By Shereen Siewert

A 42-year-old Wisconsin Rapids woman will spend 30 months in federal prison for stealing cash, uncashed checks and credit cards from mailboxes in Wausau and other communities.

Prosecutors say the thefts by Shelby Bottensek resulted in a loss of $133,609.

Bottensek pleaded guilty Wednesday to wire fraud and identity theft and was sentenced by Chief U.S. District Judge James D. Peterson, who also ordered Bottensek to pay restitution of $6,353 to victims of her crimes. She was indicted by a grand jury in March.

Scott C. Blader, United States Attorney for the Western District of Wisconsin, said Bottensek began stealing mail in August 2019 from residential mailboxes in 13 Wisconsin communities including, among others, Amherst, Wisconsin Rapids, Waupaca, Port Edwards, Nekoosa, Necedah, Plover, Portage, Wausau, Friendship, Janesville and Westfield. 

Bottensek opened and sorted through 361 pieces of stolen mail from 170 victims in an effort to locate items of value.

During her plea hearing, Bottensek admitted that she stole at least three different credit cards from the mail and made unauthorized charges, without the permission or knowledge of the cardholders.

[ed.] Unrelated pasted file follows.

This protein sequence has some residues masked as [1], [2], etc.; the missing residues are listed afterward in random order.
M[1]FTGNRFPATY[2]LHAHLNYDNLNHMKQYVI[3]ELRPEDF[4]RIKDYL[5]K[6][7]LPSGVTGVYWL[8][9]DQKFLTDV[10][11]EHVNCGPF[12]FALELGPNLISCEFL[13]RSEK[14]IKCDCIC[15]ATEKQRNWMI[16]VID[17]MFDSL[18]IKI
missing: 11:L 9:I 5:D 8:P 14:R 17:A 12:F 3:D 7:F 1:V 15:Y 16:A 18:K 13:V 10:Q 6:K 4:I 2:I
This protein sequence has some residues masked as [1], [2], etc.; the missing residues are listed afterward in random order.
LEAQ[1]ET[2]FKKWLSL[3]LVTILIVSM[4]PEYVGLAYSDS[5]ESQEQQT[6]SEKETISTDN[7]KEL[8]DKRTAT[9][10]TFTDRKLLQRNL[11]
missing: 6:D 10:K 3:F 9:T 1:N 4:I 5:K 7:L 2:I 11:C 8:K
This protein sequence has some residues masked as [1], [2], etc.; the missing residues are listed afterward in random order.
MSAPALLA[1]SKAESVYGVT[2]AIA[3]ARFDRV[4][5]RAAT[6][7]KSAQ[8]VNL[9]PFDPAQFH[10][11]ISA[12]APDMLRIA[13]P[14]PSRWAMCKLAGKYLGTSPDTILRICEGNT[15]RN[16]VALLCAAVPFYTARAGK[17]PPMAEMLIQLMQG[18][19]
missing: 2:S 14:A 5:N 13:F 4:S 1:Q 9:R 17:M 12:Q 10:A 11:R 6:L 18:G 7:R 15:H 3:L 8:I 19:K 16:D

At sentencing, Judge Peterson noted that Bottensek committed these crimes while suffering from a severe addiction to methamphetamine, and although perhaps mitigating, Bottensek still was responsible for her actions. 

Judge Peterson said that Bottensek had the ability and the duty to manage her addiction and her mental health for her sake, as well as the sake of the community, which she ultimately failed to do.

 In imposing sentence, Judge Peterson stressed to Bottensek that a 30-month sentence was required to provide her with specific deterrence so that she will not repeat this criminal conduct. 

The judge explained to Bottensek that, “stealing the mail is not a minor crime. People really trust the U.S. mail system and for many it is an important avenue of communication to the rest of the world.” 

“Stealing somebody’s mail creates a profound sense of violation of personal integrity – it’s like breaking into someone’s house and stealing their property,” Peterson said, adding that Bottensek added to this sense of violation by stealing identities and violating people’s financial security through credit card fraud.

The case against Bottensek is the result of an investigation conducted by the U.S. Postal Inspection Service, Wood County Sheriff’s Department, Grand Rapids Police Department, and Plover Police Department.  The prosecution of this case was handled by Assistant U.S. Attorney Daniel Graber.